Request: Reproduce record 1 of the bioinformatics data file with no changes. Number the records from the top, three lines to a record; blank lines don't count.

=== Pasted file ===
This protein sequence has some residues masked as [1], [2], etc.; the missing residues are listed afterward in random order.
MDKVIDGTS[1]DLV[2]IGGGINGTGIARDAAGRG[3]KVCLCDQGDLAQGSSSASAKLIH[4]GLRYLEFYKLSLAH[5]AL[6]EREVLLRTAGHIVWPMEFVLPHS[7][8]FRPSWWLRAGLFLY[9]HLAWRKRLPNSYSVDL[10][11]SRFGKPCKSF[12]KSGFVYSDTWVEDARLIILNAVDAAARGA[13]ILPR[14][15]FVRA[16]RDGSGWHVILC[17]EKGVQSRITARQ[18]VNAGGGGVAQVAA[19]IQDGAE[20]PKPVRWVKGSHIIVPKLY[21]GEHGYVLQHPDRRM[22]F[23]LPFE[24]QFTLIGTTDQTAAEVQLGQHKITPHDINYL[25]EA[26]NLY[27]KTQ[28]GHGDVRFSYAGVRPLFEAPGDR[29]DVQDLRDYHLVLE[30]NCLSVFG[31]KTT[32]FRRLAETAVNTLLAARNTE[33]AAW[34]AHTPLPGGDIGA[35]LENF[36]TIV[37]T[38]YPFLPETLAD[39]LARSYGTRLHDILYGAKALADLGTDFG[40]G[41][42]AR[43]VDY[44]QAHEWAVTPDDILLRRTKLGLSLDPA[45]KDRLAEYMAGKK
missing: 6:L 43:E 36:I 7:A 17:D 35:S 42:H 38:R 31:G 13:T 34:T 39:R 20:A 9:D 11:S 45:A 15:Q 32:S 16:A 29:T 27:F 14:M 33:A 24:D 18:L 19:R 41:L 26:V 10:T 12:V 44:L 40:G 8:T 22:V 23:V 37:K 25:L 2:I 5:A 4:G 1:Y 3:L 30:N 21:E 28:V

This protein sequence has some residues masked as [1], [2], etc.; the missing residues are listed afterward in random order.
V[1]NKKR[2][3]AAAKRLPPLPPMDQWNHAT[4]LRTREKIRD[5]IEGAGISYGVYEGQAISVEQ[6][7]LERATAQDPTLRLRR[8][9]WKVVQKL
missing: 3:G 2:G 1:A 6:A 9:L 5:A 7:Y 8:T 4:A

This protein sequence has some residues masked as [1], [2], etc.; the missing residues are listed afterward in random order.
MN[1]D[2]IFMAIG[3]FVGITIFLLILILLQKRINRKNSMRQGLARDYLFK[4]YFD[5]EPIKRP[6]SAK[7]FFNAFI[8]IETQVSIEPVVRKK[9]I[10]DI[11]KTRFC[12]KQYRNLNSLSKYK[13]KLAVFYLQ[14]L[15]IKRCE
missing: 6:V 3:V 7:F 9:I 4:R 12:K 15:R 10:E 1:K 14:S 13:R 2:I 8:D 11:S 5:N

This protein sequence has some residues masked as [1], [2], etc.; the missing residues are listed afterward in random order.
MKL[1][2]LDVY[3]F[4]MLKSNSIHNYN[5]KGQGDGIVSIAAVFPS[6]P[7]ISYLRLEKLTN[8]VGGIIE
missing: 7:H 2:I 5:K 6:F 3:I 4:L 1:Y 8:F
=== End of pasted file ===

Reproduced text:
This protein sequence has some residues masked as [1], [2], etc.; the missing residues are listed afterward in random order.
MDKVIDGTS[1]DLV[2]IGGGINGTGIARDAAGRG[3]KVCLCDQGDLAQGSSSASAKLIH[4]GLRYLEFYKLSLAH[5]AL[6]EREVLLRTAGHIVWPMEFVLPHS[7][8]FRPSWWLRAGLFLY[9]HLAWRKRLPNSYSVDL[10][11]SRFGKPCKSF[12]KSGFVYSDTWVEDARLIILNAVDAAARGA[13]ILPR[14][15]FVRA[16]RDGSGWHVILC[17]EKGVQSRITARQ[18]VNAGGGGVAQVAA[19]IQDGAE[20]PKPVRWVKGSHIIVPKLY[21]GEHGYVLQHPDRRM[22]F[23]LPFE[24]QFTLIGTTDQTAAEVQLGQHKITPHDINYL[25]EA[26]NLY[27]KTQ[28]GHGDVRFSYAGVRPLFEAPGDR[29]DVQDLRDYHLVLE[30]NCLSVFG[31]KTT[32]FRRLAETAVNTLLAARNTE[33]AAW[34]AHTPLPGGDIGA[35]LENF[36]TIV[37]T[38]YPFLPETLAD[39]LARSYGTRLHDILYGAKALADLGTDFG[40]G[41][42]AR[43]VDY[44]QAHEWAVTPDDILLRRTKLGLSLDPA[45]KDRLAEYMAGKK
missing: 6:L 43:E 36:I 7:A 17:D 35:S 42:H 38:R 31:G 13:T 34:T 39:R 20:A 9:D 11:S 45:A 15:Q 32:S 16:A 29:T 27:F 14:M 33:A 24:D 18:L 19:R 41:L 26:V 10:T 12:V 44:L 40:G 8:T 22:V 23:V 37:K 25:L 2:I 5:A 4:G 1:Y 3:L 30:N 21:E 28:V